First United Methodist Church
The First United Methodist Church was started in May, 1870 following a meeting in the W.G. Graham home. Dr. Graham, Fannie T. Graham, and F.M. Graham met with Reverend B.C. Schwartz at that time. Six more persons joined and a church was started in September on a lot donated by the Winfield Town Company. This church, built on Ninth Street east of the present Courier building, was constructed of donated materials from the Graham sawmill and by labor of the little congregation. It is said that Fannie Graham sawed some of the lumber for the church.

The building was later used as a saloon and grocery store. Their first pastor, Rev. J.O. Smith, walked all the way from Paola. This first church building served the organization only six years and in 1876, a new church was started at the corner of Tenth and Millington. A stone building with a spire 100 feet high was dedicated in 1877. Ironically, a windstorm wrecked the new steeple the next month. It was repaired but never was raised to its former height.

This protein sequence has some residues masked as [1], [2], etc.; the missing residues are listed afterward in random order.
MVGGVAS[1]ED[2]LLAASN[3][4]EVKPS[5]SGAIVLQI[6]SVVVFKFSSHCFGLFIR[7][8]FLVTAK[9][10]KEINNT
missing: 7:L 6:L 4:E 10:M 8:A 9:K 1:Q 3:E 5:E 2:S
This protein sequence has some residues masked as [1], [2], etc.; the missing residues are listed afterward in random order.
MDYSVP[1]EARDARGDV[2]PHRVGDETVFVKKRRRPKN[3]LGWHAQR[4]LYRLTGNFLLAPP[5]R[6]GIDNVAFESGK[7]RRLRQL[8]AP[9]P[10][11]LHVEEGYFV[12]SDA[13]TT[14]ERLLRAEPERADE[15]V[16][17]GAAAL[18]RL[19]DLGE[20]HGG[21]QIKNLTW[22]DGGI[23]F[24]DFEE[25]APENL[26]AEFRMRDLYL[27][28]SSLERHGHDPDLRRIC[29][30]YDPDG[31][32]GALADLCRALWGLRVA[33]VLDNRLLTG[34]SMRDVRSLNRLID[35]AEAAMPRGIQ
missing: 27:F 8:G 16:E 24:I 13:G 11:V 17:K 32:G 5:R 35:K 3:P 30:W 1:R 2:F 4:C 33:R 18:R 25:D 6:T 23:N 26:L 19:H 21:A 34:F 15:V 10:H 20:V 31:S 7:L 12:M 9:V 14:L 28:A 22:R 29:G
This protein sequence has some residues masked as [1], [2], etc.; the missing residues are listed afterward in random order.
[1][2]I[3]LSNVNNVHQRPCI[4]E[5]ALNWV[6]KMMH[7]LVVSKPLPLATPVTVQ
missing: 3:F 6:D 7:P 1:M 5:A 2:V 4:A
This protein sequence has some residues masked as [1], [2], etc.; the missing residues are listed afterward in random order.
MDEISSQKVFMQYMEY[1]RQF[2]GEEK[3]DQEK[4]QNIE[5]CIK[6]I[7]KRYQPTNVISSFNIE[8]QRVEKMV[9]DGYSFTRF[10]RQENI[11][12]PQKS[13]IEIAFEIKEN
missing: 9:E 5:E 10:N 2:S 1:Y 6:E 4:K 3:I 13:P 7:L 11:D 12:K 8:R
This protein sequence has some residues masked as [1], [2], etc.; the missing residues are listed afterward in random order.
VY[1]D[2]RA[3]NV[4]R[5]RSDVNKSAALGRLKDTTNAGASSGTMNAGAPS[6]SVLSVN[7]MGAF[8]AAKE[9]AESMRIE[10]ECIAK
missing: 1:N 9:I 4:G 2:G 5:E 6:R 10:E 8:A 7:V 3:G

Another new church was built in 1907, this time of Winfield limestone. It had three towers with battlement tops and three principal entrances through these towers. Its beautiful stained glass were a feature that was saved and incorporated into the present building. In 1966, the old church was razed and a fourth church was built on the same site. The end of a century found church membership at 1,107. The church has had four parsonages, the present one being acquired in April, 1957.

Submitted by Jerre W. Nolte

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